A large part of IPS management is grooming the system to the traffic on your network so that false alarms are reduced as much as possible, while still keeping the system sensitive enough to detect a real break-in attempt. The systems must also be updated on a regular basis so that they are aware of the latest scanner and hacker behaviors. These are not systems you install and forget. So you might not want to install an IPS unless you are committed to managing, monitoring and maintaining it properly.

Restricting network access

Within your production and on-air core, you may want to implement strict limits on networking. Examples include prohibiting someone from bringing a laptop into the area or preventing someone from communicating from a given workstation to an on-air server in the core technical area.

These policies can be implemented using ACLs. ACLs are stored in routers. When packets arrive at one of the routers interface, the router checks the ACL to see if the originator is authorized and if the traffic is permitted to travel from the originator to the destination given on the packet.

Figure 3 shows an example of an ACL. In this figure, a workstation with an IP address of 172.16.3.100 is granted permission to communicate with servers that reside on a network specified as 172.16.4.0. The router, shown in the middle of the drawing, has three Ethernet interfaces: E0, E1 and E3. It is important to realize that if an ACL is applied to an interface, by default, all communication out of that specific interface is denyed. Communications between devices are selectively permitted through statements in the ACL.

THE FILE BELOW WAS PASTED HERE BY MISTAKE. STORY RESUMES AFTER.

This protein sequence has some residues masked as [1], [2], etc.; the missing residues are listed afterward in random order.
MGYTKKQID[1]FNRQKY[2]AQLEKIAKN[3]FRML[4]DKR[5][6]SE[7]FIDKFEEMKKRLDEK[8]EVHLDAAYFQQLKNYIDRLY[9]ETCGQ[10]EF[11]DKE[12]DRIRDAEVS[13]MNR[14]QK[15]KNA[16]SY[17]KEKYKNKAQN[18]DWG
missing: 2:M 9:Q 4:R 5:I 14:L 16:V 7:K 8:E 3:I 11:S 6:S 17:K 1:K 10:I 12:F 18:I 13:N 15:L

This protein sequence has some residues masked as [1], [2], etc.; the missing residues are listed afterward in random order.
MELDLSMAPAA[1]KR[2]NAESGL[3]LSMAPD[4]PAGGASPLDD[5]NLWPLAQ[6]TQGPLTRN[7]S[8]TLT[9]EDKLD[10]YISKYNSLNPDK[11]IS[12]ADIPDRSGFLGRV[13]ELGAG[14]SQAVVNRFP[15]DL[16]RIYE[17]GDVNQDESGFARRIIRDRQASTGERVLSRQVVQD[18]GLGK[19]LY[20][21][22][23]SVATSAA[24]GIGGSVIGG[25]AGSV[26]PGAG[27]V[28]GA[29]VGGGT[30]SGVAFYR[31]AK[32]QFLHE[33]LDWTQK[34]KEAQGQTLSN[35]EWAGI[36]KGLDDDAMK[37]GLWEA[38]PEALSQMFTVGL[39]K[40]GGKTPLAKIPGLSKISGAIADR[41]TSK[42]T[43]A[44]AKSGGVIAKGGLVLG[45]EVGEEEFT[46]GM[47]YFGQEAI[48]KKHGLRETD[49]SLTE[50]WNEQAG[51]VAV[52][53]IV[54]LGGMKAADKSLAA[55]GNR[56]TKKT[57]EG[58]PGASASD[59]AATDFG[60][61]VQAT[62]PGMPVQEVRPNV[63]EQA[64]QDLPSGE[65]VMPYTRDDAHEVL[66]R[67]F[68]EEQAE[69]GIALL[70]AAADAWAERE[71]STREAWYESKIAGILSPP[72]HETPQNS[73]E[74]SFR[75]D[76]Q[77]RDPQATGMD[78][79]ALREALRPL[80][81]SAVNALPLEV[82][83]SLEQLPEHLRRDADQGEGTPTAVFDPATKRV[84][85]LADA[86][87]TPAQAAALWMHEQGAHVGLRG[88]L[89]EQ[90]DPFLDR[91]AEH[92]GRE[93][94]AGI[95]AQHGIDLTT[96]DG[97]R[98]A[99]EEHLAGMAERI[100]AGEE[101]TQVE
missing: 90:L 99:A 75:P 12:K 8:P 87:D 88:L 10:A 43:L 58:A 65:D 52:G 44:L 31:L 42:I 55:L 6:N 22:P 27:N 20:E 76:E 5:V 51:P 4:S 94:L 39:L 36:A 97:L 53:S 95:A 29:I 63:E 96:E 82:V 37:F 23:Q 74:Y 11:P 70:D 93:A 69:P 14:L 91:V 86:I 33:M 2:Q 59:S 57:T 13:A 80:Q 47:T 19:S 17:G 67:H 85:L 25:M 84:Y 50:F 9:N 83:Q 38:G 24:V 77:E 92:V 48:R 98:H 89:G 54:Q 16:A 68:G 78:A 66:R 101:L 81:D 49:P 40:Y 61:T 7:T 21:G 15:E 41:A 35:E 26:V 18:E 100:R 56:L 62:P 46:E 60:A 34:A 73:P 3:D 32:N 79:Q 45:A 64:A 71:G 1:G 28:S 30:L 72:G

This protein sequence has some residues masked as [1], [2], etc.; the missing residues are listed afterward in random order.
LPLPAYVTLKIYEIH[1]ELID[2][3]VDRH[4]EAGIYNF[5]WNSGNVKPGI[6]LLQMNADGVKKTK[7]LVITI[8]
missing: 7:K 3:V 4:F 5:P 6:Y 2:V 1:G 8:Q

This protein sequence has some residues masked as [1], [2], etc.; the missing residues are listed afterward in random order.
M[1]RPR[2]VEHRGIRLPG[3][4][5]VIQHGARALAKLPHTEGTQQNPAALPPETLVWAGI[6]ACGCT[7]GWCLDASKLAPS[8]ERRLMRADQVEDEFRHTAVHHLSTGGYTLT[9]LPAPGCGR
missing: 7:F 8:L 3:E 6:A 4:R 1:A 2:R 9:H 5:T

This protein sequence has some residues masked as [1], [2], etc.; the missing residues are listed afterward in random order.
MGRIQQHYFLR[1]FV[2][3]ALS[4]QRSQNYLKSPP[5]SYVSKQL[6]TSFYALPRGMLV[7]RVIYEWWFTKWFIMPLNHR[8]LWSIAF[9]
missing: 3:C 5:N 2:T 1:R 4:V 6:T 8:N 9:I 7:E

To enable the workstation to communicate with the server, the network engineer makes the following entries in the ACL (this example is specific to Cisco's IOS, and other routers implementing ACLs may function differently):

Access-list 1 permit 172.16.3.100 0.0.0.0

Interface Ethernet 1

IP access-group 1 out

The first entry defines access list 1, consisting of the single IP address 172.16.3.100. The second and third entries show the application of the ACL E1 interface in the outbound direction. Thus, the only computer allowed to send traffic from one network to another is the one at 172.16.3.100.

This might also be a useful entry in a router located between Ring 1 and Ring 2 in Figure 2. This would allow a single computer, for example a newsroom workstation, to communicate with the on-air systems, while denying all other devices on the network access to Ring 1.

Any device, be it a switch, router, firewall or IPS, may cause latency or delay in the network. Consideration needs to be given to the possible impact on bandwidth and latency to time-sensitive IP traffic as security components are introduced into the network. Each “bump in the wire” induces some delay.

Brad Gilmer is president of Gilmer & Associates, executive director of the AAF Association and executive director of the Video Services Forum.

Thanks to Pete Balkus of Avid Technology and Neville Wheeler and Robert Welch of Cisco Systems for permission to use their material for this article. The webinar can be viewed online atwww.broadcastengineering.com/webcast/networking_and_security.